Meet the experts working to preserve Ukraine’s cultural history
As the war in Ukraine wages on, officials are growing increasingly concerned about the preservation of the country’s art history and cultural heritage.
As historic museums and buildings are being bombed by the Russian offensive, while precious artefacts are being stolen and looted.
"We have museum buildings destroyed, with all collections turned into ashes — it's quite a barbaric situation," curator and art historian Konstantin Akinsha tells ABC RN's Sunday Extra.
"[The] other side of the problem is that in little towns which are occupied by Russians, we have the first cases of random looting of museums."
Recently, Scythian gold artefacts dating back to the fourth century BC were stolen from a museum in the southern Ukraine town of Melitopol.
Officials in Ukraine said Russian soldiers were accompanied by an unknown expert "in a white coat", who carefully extracted the ancient gold artefacts from cardboard boxes hidden in the museum's cellar.
"This is one of the largest and most expensive collections in Ukraine, and today we don't know where they took it," Melitopol mayor Ivan Fedorov said at the time.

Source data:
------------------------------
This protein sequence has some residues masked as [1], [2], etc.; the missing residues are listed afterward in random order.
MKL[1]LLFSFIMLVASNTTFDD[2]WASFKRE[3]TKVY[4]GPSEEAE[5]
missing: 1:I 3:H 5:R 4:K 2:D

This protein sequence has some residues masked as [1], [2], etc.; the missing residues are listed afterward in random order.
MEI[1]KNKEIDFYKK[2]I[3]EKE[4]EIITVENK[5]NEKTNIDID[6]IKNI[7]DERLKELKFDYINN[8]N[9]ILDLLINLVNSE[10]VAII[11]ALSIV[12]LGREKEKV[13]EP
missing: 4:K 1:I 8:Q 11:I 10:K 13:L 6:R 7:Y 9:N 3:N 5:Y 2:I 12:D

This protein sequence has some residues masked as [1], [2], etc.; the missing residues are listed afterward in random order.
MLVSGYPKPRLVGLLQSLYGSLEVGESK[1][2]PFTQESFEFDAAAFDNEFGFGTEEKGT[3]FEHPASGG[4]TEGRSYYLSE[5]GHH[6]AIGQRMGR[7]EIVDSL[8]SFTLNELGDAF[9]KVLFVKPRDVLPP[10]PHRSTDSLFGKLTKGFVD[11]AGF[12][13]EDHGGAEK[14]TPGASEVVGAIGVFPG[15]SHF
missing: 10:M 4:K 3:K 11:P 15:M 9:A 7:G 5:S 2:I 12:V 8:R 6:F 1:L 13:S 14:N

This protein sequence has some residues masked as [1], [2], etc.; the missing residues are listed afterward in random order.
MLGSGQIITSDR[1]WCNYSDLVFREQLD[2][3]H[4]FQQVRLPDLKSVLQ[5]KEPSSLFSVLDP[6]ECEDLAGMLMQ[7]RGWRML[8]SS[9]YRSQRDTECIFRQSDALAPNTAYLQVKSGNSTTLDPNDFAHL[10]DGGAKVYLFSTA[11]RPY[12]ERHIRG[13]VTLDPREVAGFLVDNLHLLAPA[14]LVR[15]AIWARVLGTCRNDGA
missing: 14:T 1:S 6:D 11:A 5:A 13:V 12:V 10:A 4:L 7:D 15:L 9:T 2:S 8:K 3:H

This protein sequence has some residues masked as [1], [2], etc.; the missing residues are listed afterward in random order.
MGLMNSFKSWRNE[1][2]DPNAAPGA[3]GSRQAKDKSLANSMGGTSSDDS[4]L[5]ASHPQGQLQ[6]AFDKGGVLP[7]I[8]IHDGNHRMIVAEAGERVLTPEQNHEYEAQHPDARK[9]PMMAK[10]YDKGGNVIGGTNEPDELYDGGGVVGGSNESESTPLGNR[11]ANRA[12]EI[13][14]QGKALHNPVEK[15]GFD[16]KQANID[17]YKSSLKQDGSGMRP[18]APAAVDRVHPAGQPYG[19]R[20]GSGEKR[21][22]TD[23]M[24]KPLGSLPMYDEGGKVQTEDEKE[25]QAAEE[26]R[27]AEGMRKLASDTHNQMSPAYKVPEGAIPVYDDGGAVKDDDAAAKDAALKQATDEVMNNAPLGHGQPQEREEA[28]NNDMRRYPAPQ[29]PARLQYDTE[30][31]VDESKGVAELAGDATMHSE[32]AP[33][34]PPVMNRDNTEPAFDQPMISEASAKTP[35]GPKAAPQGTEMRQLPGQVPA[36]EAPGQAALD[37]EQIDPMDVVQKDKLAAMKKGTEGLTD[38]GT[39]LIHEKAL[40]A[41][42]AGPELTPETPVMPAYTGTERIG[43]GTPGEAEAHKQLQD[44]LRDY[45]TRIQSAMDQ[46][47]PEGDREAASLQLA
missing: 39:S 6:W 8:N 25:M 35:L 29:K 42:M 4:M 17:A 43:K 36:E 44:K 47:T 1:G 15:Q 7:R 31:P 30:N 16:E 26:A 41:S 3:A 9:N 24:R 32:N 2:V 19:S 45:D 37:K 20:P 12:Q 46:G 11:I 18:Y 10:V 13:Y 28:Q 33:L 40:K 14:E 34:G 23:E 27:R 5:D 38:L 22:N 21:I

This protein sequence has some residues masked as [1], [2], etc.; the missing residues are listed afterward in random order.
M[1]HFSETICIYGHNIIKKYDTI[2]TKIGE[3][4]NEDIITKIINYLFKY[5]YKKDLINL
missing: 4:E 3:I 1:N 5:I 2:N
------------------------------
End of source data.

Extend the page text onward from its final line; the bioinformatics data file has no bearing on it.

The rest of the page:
Mr Akinsha, who is an expert on the cultural destruction of World War II, says he is now “reliving” what he learned during his studies “in real time”.
He has been in contact with many curators and artists throughout the conflict, and reports that many museums have been unable to evacuate their collections in time.
Moving them outside of Ukraine would be highly political and would require permission from national authorities. This has meant some of those looking after art have been forced to pack up the collections and live in the museums' cellars.
According to Ukraine officials, more than 250 cultural institutions have been damaged or destroyed since the conflict began in February.
Since the start of the war, members of the ALIPH Foundation, an international alliance that works to protect cultural heritage both during and post conflict, has been helping cultural heritage professionals and museum directors in the Ukraine.
They have sent crates, packing material and fireproof blankets to institutions to help protect collections and respond to their needs.
"The storage facilities themselves need to be up to standard … [they] need to have proper humidity control, be away from the elements and the packing boxes need to be of a certain calibre in order to protect the artefacts because these artefacts are, of course, precious and fragile," said Sandra Bialystok, the communications and partnerships officer for ALIPH Foundation.
Despite the huge challenge of protecting these cultural works, Konstantin Akinsha said their preservation is uniting the people of Ukraine.
"In individual towns and villages attacked by Russians and occupied by Russians, people are trying to save objects from the local museums, hiding them in their houses," he says.
"Because for them, this heritage is extremely important – it's part of their life.”
Image credits: Getty Images